Tuesday, June 04, 2013

Blocking Plays

Last year I went through the process of learning all of the games on Yucata because I wanted to get a win in every game on the site. Andrew helped me out in a few places by also learning games at the same time. I remember one game in particular that was illuminating in terms of how people play games. The game was Bangkok Klongs and the specifics of the game don't really matter. You play boats, move boats, and at certain points of the game you can score points. You can only score points if a 2x2 square is filled in with boats, and then you remove one of the boats. Because any given square in the middle of the board is part of 4 different 2x2 squares you can really change what areas can be scored based on which boats you remove. In the boat placing turns you can impact things as well by putting higher scoring boats into good locations you're apt to score multiple times.

I ended up winning by a very large margin, and we talked a bit afterwards about why that happened. Andrew, it turns out, was trying to maximize his score each turn. He'd look at the board, figure out how to set up a big score, and go for it. On the other hand I was trying to maximize the difference between our scores. So I was taking care to not open up big plays for him, and to put low scoring boats where he wanted high scoring boats. And in the scoring phases I wasn't focusing on scoring big sectors for myself. Instead I was trying to take away his big scoring areas while keeping an eye on locking in my own big scoring areas for end game scoring. 

It seems so obvious to me that if you want to win a 2 player game you need to look for ways to gain points on your opponent, not just score points for yourself. But I ended up playing an awful lot of 2 player games on Yucata with a lot of people and very few people seem to pay much attention to that at all. My record in 4 player games on the site was decent, but my record in 2 player games was really, really good. And I think the reason for that is I keep my eye out for 'blocking plays', where you make a move not to help yourself so much as to hurt your opponent. Sometimes these can be right in a 4 player game too, but they're almost always right in a 2 player game.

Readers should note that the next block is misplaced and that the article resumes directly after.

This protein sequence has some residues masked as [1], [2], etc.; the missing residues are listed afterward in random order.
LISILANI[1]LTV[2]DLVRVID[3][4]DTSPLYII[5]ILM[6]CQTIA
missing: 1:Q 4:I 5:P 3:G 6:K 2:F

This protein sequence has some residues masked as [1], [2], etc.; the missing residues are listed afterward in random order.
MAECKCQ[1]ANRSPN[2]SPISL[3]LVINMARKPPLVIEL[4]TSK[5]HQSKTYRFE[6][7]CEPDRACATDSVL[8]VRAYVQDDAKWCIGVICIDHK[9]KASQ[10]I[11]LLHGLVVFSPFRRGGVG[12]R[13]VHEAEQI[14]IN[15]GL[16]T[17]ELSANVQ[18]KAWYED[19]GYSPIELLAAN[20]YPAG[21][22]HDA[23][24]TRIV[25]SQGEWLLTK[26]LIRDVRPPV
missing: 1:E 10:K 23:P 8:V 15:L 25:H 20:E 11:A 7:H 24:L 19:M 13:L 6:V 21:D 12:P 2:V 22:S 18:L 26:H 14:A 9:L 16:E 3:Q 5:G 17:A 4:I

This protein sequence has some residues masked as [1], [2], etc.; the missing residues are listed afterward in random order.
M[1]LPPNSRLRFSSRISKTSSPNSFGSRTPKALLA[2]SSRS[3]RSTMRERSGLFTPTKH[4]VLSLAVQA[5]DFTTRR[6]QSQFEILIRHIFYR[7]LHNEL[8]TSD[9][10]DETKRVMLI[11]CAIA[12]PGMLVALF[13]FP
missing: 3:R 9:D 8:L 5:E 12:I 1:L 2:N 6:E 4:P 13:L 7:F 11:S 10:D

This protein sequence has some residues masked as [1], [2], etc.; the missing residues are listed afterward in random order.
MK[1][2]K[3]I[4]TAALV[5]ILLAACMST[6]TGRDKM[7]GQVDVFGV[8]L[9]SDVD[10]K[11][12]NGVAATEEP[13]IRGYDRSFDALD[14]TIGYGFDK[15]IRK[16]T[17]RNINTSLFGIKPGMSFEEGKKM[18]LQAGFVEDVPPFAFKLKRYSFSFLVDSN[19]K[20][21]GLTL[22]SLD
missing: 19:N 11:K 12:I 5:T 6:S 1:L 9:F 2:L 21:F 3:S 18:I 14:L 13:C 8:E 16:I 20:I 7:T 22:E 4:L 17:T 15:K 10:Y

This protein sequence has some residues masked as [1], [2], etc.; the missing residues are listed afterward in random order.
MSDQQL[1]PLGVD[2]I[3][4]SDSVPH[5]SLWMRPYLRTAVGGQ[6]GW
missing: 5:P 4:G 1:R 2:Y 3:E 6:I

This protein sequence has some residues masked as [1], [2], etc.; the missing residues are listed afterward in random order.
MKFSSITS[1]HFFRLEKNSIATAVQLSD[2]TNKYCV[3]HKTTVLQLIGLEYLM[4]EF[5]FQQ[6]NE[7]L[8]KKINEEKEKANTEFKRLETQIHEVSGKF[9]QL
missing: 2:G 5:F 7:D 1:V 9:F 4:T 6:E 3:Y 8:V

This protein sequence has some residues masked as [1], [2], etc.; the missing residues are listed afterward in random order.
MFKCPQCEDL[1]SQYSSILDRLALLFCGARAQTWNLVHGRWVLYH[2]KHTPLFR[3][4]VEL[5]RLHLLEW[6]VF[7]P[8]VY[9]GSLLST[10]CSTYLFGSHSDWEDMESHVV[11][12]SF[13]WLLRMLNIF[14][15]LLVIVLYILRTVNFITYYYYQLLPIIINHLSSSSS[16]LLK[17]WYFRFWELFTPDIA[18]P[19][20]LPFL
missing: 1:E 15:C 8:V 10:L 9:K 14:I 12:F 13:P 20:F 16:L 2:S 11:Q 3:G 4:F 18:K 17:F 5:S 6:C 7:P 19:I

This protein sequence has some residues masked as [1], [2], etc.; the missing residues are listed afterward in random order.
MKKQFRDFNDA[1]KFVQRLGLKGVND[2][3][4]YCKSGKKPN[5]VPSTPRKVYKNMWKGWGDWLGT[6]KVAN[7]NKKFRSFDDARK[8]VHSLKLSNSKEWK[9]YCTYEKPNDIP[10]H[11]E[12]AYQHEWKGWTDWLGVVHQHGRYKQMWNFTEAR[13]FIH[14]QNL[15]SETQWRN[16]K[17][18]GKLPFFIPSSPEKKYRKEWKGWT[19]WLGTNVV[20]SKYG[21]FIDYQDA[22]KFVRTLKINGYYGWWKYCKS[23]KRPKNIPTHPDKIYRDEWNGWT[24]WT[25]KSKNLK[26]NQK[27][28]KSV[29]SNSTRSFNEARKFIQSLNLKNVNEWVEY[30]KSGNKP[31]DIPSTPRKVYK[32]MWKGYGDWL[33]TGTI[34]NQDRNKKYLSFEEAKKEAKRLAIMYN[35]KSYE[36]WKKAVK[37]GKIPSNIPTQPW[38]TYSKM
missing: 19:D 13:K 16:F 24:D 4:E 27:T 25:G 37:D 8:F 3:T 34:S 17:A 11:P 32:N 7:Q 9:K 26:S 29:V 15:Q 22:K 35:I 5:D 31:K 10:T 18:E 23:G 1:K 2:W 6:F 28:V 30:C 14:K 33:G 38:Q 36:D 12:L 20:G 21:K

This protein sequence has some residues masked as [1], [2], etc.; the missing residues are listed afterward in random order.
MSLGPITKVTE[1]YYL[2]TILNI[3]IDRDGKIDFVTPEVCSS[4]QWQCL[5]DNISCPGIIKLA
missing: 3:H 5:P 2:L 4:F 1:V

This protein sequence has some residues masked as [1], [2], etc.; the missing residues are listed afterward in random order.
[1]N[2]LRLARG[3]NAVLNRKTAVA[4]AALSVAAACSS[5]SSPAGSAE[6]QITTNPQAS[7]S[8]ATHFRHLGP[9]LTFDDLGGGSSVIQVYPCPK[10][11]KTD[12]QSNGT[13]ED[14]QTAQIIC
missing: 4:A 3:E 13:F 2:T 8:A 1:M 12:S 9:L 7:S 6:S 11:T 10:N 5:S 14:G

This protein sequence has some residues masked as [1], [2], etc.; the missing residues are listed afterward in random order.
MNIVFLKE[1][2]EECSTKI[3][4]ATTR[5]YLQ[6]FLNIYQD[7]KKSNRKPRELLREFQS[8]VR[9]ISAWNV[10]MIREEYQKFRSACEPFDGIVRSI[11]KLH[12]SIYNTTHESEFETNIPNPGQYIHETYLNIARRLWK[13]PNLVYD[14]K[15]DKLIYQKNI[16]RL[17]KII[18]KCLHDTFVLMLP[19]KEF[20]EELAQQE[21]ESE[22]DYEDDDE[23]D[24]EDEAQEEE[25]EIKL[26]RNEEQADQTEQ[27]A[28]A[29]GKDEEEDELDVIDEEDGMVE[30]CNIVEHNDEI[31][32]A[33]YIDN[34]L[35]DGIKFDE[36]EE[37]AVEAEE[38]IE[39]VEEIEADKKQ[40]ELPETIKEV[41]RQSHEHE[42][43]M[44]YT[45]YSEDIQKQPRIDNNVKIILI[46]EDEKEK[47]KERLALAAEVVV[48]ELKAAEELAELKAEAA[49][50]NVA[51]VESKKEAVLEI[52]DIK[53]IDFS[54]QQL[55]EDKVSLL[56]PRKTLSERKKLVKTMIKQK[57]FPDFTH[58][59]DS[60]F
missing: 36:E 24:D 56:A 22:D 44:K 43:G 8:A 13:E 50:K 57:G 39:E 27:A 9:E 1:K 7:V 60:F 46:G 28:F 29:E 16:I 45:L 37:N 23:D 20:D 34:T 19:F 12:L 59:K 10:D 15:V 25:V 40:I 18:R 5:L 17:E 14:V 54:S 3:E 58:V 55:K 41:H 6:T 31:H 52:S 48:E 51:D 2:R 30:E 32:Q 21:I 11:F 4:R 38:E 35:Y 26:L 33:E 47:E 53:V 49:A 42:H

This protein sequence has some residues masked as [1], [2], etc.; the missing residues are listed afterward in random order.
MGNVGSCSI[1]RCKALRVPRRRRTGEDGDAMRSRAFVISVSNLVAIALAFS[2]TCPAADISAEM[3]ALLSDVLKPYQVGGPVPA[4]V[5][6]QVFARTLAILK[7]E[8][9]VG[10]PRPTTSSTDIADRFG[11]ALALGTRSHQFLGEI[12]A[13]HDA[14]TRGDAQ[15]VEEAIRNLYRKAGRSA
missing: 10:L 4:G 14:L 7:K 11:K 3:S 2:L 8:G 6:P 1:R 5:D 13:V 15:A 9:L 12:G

Blood Bowl also has opportunities for blocking plays, and I think one of the ways I really got better was when I was watching Sceadeau play a game and noticed him making a particular blocking play that I have since started calling 'operation look at the ball'. 

Often the ball will end up on the ground near players of both teams. When this situation happens at the start of your turn most people seem to look for the way to maximize their chance at picking up the ball themselves. Do they want to knock down the opponent's guys around the ball? Push someone into the ball? Run in and take the big penalty to the pick-up roll? All 3 options tend to be pretty mediocre but one of them will be better than the others and people will try the one they like best. They end up completely ignoring another option which is to leave the ball sitting on the ground. Don't try to pick it up at all! Instead do what you can to put your opponent in a terrible spot on his next turn. Run more guys over beside the ball and just have them look at the ball. Maybe you'll have a better shot at the ball next turn with more guys in the area. More likely your opponent will end up taking a low percentage shot at the ball themselves and really give you a good play.

It's like in Snooker, where you don't have to try the bad shot yourself. Instead try to give your opponent no shot at all! 

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